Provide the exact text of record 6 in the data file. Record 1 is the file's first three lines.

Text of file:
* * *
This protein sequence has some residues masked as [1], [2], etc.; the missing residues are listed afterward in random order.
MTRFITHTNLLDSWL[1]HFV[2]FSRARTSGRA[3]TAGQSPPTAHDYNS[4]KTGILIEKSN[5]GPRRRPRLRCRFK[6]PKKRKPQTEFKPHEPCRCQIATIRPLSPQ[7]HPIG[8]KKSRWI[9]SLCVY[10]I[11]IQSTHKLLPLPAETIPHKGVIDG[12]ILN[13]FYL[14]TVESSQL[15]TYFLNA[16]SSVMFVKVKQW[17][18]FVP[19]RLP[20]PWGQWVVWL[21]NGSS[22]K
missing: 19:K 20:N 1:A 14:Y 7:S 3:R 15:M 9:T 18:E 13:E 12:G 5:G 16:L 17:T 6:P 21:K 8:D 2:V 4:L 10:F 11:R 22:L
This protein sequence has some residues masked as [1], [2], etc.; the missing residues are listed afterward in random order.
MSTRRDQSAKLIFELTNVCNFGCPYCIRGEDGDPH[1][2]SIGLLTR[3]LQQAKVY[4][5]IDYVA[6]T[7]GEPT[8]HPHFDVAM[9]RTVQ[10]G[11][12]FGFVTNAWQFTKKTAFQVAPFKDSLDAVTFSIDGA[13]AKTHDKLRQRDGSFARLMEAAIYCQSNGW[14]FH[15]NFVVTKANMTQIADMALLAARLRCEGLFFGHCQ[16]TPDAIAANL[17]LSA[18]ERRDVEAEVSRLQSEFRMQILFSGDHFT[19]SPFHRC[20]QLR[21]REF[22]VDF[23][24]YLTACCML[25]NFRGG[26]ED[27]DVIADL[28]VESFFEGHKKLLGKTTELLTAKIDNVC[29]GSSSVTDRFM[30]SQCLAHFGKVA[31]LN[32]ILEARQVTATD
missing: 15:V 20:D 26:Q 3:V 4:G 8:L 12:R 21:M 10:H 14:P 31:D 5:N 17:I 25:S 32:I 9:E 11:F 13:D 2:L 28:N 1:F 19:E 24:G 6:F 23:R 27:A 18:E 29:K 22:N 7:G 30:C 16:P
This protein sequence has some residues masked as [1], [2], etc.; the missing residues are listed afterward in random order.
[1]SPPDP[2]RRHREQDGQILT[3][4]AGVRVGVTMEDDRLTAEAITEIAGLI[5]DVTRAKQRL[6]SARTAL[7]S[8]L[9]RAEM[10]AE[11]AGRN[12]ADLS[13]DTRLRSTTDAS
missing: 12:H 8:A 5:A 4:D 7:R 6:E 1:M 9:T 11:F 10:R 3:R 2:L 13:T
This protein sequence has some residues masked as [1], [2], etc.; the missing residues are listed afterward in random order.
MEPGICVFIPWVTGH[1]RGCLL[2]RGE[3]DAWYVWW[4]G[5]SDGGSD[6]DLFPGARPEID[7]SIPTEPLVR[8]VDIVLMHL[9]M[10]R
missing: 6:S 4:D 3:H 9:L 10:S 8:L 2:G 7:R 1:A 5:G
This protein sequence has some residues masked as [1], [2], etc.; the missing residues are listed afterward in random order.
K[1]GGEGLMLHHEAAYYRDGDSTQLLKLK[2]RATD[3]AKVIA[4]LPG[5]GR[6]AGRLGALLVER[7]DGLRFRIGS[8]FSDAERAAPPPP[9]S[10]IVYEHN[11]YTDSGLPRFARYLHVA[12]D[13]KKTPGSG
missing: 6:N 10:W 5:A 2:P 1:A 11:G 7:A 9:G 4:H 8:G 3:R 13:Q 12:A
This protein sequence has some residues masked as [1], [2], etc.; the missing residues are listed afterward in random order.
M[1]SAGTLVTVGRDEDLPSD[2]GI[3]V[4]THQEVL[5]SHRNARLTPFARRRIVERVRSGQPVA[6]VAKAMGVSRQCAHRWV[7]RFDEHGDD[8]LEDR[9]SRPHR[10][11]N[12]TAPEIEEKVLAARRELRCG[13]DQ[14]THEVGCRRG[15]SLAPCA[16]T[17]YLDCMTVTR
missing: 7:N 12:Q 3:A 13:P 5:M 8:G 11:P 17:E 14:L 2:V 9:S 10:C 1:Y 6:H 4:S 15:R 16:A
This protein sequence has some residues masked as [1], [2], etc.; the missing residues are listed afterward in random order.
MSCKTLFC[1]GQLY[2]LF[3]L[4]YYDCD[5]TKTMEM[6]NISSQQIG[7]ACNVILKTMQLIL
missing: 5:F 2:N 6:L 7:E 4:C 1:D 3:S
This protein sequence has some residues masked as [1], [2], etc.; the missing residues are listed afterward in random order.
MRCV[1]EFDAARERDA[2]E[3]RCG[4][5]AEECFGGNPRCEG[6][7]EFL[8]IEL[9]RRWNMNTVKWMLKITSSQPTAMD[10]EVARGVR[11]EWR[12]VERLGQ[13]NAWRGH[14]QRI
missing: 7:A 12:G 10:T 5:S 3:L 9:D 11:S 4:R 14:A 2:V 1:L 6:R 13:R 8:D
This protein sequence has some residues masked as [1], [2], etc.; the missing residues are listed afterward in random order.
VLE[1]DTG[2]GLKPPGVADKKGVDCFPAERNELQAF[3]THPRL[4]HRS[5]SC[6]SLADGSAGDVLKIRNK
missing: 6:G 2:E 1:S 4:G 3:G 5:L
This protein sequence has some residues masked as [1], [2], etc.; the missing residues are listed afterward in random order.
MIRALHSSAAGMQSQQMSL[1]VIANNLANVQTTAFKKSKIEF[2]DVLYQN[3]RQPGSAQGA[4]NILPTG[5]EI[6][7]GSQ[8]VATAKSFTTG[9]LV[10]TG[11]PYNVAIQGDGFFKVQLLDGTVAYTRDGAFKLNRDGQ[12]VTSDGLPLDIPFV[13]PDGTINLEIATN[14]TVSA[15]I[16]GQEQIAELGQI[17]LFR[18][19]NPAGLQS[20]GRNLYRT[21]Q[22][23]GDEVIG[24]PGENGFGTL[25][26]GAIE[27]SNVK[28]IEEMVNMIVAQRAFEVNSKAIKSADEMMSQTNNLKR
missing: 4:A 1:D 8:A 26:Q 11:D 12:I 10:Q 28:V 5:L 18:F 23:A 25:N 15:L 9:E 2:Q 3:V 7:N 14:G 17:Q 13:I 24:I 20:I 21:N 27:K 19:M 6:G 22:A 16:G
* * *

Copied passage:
This protein sequence has some residues masked as [1], [2], etc.; the missing residues are listed afterward in random order.
M[1]SAGTLVTVGRDEDLPSD[2]GI[3]V[4]THQEVL[5]SHRNARLTPFARRRIVERVRSGQPVA[6]VAKAMGVSRQCAHRWV[7]RFDEHGDD[8]LEDR[9]SRPHR[10][11]N[12]TAPEIEEKVLAARRELRCG[13]DQ[14]THEVGCRRG[15]SLAPCA[16]T[17]YLDCMTVTR
missing: 7:N 12:Q 3:A 13:P 5:M 8:G 11:P 17:E 14:L 2:V 9:S 10:C 1:Y 6:H 4:S 15:R 16:A